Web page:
note-156139_640The second semi-final of the Eurovision Song Contest was held in Copenhagen last night. Fifteen nations were involved, only 10 could progress. It was a nail-biting affair and some of the nails were false! Particularly those belonging to the controversial Conchita Wurst (there is a nice profile of the artist on this Mail Online page). But her nails were tiny compared to the claws of the conservative East European politicians who wanted her scratched from the competition. There were even rumours were that some of the participants were on performance-enhancing drugs, but some of the performances were definitely not enhanced!

So, how did it all pan out?

Singers who can linger 

  • Malta, Norway, Poland, Austria, Finland, Belarus, Switzerland, Greece, Slovenia, Romania.

Songsters who are gone-sters

  • Israel, Georgia, Lithuania, Ireland, F.Y.R. Macedonia.

So, Conchita Wurst will get prime time exposure in the final on Sunday night, and the Romanians are still in contention.

I have Irish ancestry, so I was sorry to see Ireland’s entry, Heartbeat, by Can-Linn (featuring Kasey Smith) go out. I thought it was a catchy song.

In my next post we will look at the artists representing Italy and Spain, who are doing their bit (Italy more so than Spain) to champion the Romance languages and automatically went into the final, to be held on Saturday night (Sunday Australian time).

Eurovision 2014: no motherly love as six semi-finalists booted out

SPOILER ALERT! Don’t read this if you are planning to watch the Eurovision Song Contest in full and your broadcaster hasn’t broadcast the first semi-final yet. In Australia, for example, SBS will be screening the first semi-final this coming Friday night, the second semi-final on Saturday and the final on Sunday. But if you are not worried about this then do read on ….

OK, so the first semi-final was staged in Copenhagen overnight and only 10 out of the 16 participants could progress to the final, where they will be joined by the other 10 winners from the second semi-final, plus the “big five” European Broadcasting Union members who automatically qualify (France, Spain, Italy, Germany and the UK) and the hosts and defending champions, Denmark.

So, what was the outcome of the first semi-final?

Rejoicing

  • Montenegro, Hungary, Russia, Armenia, Azerbaijan, San Marino, Ukraine, Sweden, the Netherlands, Iceland.

Eliminated

  • Latvia, Estonia, Albania, Belgium, Moldova, Portugal.

Sadly, this means we won’t be hearing any Portuguese in the final this Sunday, although I am not greatly surprised as I did not think Portugal’s entry (previewed here) was strong. And I was fully expecting Moldava’s entry (previewed here) not to make it through because it was too sombre. Lighten up, Moldova!

Well, I am shocked at the voters. This coming Sunday is Mother’s Day in about 80 countries around the world, including Australia, and the voters had the gall to boot out Belgian Axel Hirsoux’s sweet homage to mothers. How could they!

The maternal theme was also evident in Latvia’s entry, a bizarre country music-style ditty from a guy who knows everything except how to bake a cake. He has to run to mummy for help. Really, he should sign up to follow the blogger Lady of the Cakes!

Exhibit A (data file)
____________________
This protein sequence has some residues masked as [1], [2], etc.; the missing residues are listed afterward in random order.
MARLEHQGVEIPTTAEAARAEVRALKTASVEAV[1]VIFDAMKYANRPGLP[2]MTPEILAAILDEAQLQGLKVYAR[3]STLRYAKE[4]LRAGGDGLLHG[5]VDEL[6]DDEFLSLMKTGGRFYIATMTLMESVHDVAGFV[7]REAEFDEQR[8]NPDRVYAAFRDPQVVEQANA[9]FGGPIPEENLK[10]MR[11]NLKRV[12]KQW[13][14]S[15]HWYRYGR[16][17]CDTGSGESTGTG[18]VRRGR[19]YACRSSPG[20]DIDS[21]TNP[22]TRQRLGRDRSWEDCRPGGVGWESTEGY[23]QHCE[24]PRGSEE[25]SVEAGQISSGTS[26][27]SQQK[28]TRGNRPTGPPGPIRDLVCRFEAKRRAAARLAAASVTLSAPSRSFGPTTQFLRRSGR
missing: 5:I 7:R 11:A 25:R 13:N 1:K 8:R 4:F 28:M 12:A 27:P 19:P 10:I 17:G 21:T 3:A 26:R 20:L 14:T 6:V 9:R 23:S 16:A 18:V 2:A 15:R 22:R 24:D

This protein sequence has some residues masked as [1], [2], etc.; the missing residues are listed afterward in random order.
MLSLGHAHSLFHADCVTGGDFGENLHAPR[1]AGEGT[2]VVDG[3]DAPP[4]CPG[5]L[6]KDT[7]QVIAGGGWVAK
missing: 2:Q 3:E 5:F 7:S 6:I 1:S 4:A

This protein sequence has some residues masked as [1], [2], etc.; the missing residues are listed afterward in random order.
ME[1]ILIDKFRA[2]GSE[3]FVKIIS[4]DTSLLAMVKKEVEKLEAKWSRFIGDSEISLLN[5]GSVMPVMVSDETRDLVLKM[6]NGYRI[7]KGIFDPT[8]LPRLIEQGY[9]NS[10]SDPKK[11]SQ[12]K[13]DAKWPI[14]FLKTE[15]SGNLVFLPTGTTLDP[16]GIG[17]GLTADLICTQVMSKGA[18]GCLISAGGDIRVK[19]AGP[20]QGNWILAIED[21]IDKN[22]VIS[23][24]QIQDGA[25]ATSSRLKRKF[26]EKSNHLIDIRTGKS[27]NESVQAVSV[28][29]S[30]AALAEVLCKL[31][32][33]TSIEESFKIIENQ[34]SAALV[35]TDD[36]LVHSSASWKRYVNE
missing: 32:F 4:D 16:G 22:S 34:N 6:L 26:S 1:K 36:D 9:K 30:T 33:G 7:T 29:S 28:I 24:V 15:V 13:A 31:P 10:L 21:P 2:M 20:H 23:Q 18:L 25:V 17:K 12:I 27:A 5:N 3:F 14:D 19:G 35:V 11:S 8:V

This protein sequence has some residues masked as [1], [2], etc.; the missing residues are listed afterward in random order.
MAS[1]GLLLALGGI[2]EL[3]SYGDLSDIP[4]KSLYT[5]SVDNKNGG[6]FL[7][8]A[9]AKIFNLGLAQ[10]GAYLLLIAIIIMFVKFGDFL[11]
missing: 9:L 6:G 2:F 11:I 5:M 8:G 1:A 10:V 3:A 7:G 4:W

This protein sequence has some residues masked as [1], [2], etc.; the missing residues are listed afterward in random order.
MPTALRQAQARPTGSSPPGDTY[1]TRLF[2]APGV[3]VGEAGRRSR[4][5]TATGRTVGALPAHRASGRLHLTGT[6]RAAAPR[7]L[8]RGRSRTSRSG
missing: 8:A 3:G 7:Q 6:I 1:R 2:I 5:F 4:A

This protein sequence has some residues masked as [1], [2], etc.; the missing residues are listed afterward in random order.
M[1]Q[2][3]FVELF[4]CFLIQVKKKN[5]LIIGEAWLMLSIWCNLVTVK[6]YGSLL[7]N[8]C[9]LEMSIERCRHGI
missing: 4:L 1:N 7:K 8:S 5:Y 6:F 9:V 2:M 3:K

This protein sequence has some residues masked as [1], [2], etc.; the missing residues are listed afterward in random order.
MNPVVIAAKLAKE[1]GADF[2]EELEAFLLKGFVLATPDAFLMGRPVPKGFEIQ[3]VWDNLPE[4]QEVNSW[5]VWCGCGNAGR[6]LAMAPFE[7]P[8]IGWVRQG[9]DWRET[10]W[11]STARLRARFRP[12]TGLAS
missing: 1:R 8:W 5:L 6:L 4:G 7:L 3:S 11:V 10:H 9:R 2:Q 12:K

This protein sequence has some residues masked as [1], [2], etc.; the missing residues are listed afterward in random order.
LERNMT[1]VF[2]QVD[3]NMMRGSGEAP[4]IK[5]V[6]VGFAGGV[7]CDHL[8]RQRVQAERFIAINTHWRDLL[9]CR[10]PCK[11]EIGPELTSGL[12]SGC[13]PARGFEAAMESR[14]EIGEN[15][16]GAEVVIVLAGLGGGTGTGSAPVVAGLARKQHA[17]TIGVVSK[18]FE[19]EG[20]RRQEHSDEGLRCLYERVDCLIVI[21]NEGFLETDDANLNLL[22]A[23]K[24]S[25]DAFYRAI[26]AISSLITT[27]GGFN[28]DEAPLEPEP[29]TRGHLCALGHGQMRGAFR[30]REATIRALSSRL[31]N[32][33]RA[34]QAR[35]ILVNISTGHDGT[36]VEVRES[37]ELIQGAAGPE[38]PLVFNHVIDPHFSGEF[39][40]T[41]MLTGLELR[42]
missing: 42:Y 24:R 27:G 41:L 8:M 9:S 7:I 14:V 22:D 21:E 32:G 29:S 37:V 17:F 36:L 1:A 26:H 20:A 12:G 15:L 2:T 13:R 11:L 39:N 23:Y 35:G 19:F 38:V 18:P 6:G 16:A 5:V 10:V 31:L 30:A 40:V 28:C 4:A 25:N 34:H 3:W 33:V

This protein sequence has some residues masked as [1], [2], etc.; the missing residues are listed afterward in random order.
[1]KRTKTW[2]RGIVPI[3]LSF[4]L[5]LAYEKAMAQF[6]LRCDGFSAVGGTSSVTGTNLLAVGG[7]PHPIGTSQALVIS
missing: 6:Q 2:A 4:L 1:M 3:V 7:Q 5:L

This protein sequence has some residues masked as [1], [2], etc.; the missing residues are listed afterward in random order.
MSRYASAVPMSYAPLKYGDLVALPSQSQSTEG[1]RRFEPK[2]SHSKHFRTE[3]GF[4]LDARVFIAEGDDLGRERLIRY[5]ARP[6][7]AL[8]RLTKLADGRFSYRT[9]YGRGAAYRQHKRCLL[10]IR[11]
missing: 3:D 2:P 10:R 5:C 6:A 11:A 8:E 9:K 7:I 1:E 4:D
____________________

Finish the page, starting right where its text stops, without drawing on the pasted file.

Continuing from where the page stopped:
Estonia’s entry wasn’t too bad, in my opinion. It was the sort of pop-dance song that could chart anywhere nowadays … I could twerk to this, I think.

The Albanian effort was a bit too screechy for me but the video has some interesting scenery of what I presume is Albania, including sand dunes and what looks like a river delta. Oh and fans of the guitar solo should tune into this too.

To those six countries, better luck next time… and now we wait to see who will be eliminated on May 8 in the second semi, which has a field of 15.

Eurovision 2014: Romania goes for a miracle, Moldova goes wild

cezarjpgOne of the more bizarre acts at Eurovision last year was Romanian countertenor Cezar (right) doing an operatic Draculaesque turn with It’s My Life, which came 13th out of the 26 songs. This year Romania has opted for the duo of Paula Seling and Ovi (whose real name is Ovidiu Cernăuţeanu). The two have done well in this competition before, coming third with Playing With Fire in Norway in 2010, behind Turkey and the German winner, Lena. Let’s have a look back at their 2010 final performance.

Well, I don’t know if they can do any better this time round but I think their 2014 entry, Miracle, is a more appealing song. And Paula can certainly hit some high notes!

Of the 12 songs that made the final of the Romanian pre-selection contest, nine were sung in English and three were in Romanian. Of the latter, the one that did the best (coming seventh), was Despre Mine Si Ea (About Me and Her) by a well-established Romanian pop-rock band Bere Gratis (Free Beer). It gets the thumbs-up from me. It’s got some succulent keyboards in it, and the more I play it, the more I like it.

Moving over the border into Moldova, this time Cristina Scarlat, who came second in the pre-selection last year, finally gets her chance to represent her country. But how wild is her song, Wild Soul?

Again, most of Moldova’s hopeful pre-selection contestants sang in English. Here’s my pick of those who didn’t, Aurel Chirtoacă‘s Urme de Iubiri (Traces of love). It was never going to be a show-stealer but it’s a soothing illustration of the tenderness of the Romanian language.

Betting website eurovisionodds.com has Romania at 34 to 1 and Moldova at 67 to 1 to win the 2014 Eurovision final in Copenhagen.